What is miraculous in one culture may be ordinary in another.
In the west, people interpret spontaneous recovery from serious illness as a miracle, and persons with unusual healing powers as miraculous beings. In some earth-based cultures, thunder and lightning are considered messengers of the divine, while recovery from serious afflictions is the result of energetic interventions by a shaman or spiritual healer. And perfectly ordinary
Saint Augustine said, “Miracles are not contrary to nature, only to what we know about nature.”
Another view is that the miraculous shows itself in the everyday world—in nature, in the love between people, in a child’s smile.
The miraculous may simply be something we do not yet understand. When we use the power of intention, affirmation, gratitude, or prayer, we are harnessing energy in the living field that connects us all. We do it to change our lives, which means we acknowledge our connectedness in the field of life. Nothing is really separate. If I love you, I love myself. If I hurt you, I hurt myself.
When we understand this, we notice that our thoughts and words change our perception of reality. If we persevere with those new thoughts, our actual reality changes too.
If I pray for healing for my friend, and my friend recovers from his illness, is that a miracle? Or the effect of intention on the web of consciousness that binds us together
You decide, according to what you believe.
For 101 stories of everyday miracles, check out the new anthology, Believe in Miracles, by Chicken Soup for the Soul, available now for pre-order. My essay, Please Pass the Holy Water, is one of the stories. I hope you enjoy it.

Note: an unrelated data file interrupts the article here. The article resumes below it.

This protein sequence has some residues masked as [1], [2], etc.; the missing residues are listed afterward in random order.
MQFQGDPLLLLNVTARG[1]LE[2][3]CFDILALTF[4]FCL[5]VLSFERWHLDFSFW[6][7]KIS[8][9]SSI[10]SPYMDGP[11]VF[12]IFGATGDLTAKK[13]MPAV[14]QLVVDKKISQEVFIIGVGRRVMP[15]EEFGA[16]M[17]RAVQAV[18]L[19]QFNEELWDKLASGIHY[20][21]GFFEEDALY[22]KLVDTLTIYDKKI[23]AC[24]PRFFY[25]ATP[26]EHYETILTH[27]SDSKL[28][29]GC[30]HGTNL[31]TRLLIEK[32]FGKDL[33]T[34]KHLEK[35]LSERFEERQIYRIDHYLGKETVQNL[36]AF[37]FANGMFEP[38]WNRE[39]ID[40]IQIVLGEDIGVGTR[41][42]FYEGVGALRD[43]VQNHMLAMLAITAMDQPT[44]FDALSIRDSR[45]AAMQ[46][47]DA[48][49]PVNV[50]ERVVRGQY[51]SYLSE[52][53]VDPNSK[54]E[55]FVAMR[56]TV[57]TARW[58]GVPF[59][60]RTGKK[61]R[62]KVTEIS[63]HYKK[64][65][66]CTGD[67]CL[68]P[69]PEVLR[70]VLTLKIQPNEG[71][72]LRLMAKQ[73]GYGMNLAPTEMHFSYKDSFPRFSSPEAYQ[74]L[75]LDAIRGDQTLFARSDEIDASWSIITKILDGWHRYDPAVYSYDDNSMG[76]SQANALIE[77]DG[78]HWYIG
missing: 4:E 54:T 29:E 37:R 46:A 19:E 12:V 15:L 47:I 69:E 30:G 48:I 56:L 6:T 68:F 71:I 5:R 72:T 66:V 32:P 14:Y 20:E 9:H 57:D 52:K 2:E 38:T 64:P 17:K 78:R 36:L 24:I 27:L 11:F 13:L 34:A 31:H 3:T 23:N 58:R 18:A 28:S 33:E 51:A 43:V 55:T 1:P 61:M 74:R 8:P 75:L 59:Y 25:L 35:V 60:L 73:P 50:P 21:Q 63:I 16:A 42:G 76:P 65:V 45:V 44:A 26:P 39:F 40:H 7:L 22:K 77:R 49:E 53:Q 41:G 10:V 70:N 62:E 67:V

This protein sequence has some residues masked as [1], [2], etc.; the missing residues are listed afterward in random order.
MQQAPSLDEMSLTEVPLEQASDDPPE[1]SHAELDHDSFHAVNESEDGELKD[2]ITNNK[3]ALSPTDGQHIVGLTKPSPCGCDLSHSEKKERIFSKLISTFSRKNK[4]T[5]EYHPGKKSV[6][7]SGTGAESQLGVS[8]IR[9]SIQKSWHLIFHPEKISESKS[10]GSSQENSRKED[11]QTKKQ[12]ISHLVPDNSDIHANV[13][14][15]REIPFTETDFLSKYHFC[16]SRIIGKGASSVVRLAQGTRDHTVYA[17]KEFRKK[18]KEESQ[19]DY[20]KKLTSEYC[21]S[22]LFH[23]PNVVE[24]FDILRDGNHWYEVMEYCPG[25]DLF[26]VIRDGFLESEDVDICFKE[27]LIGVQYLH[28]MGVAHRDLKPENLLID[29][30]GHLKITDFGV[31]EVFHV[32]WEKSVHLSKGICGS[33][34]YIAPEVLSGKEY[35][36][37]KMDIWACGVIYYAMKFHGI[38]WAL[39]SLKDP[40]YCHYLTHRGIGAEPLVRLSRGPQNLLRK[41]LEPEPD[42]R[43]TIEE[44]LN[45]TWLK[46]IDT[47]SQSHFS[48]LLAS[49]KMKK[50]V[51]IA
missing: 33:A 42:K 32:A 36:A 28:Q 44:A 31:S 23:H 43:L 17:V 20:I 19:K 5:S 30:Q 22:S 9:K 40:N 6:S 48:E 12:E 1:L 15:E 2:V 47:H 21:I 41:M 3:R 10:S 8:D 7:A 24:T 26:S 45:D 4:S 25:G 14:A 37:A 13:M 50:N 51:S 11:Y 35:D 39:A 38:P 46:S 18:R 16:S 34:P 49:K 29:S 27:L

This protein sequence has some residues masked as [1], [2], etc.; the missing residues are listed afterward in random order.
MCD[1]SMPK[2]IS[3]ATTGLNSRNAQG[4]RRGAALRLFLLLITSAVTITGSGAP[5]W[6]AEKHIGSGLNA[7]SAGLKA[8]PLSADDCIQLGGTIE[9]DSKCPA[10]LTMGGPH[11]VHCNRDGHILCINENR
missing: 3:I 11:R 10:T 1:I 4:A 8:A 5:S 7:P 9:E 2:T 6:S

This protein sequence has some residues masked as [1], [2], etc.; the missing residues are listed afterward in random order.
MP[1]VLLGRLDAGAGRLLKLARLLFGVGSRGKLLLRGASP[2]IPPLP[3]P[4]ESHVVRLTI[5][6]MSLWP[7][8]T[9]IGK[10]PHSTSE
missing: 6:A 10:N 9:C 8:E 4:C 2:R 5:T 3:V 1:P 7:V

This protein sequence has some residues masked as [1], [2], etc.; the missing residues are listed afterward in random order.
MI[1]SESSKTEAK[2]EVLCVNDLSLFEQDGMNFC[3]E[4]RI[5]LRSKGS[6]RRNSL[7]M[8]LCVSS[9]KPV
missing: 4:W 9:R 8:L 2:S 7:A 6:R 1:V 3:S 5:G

When I started writing short stories, I was struggling with my novel, which refused to bend to my will. I wanted to write a fantasy about the characters who lived in my head and the alternate worlds they inhabited, but they kept wanting to tell me about their re-incarnational experiences on earth.
So I put the book aside, used my dreams as a starting point, and wrote shorter fiction. More manageable, I thought. Again, the characters kept bumping up against the veil that separates ordinary reality from what lies beyond.
I shouldn’t have been surprised since that happened frequently in my everyday life. It seemed more natural, so why shouldn’t my fiction reflect what visions as well as actions, flights of fancy as well as plans and goals?
I had to study meditation and then metaphysics before I realized that my reality was normal even though it included phenomena most people didn’t recognize. Just lucky, I guess.
Now that I have learned more and written a lot more, I find my work falls into the category of Visionary Fiction, a subset of speculative fiction (fantasy, science fiction, paranormal, horror) that uses ancient teachings to inform the present day.
According to the Visionary Fiction Alliance, a growth in consciousness is the motivation for protagonists in this type of fiction. It explores human potential and celebrates the possibility for evolution and co-creation. The plot elements of dreams, visions, reincarnation, and psychic abilities figure prominently. Finally, a place where I fit in!
My book of short stories, The Way Home, explores the journeys of characters who are trying to get home and keeping bumping up against an invisible wall.
The Dreamwalkers of Larreta is a fantasy trilogy, published by Ellysian Press. Two spirits have furthered their education through the trials of earth incarnations so they can return to Larreta and find each other again. Difficulties abound.
If you enjoy fiction with a twist, characters who are more than even they know, and some (slightly skewed) insight into the human condition, you might enjoy reading visionary fiction. You could start with the visionary fiction reading group on Goodreads.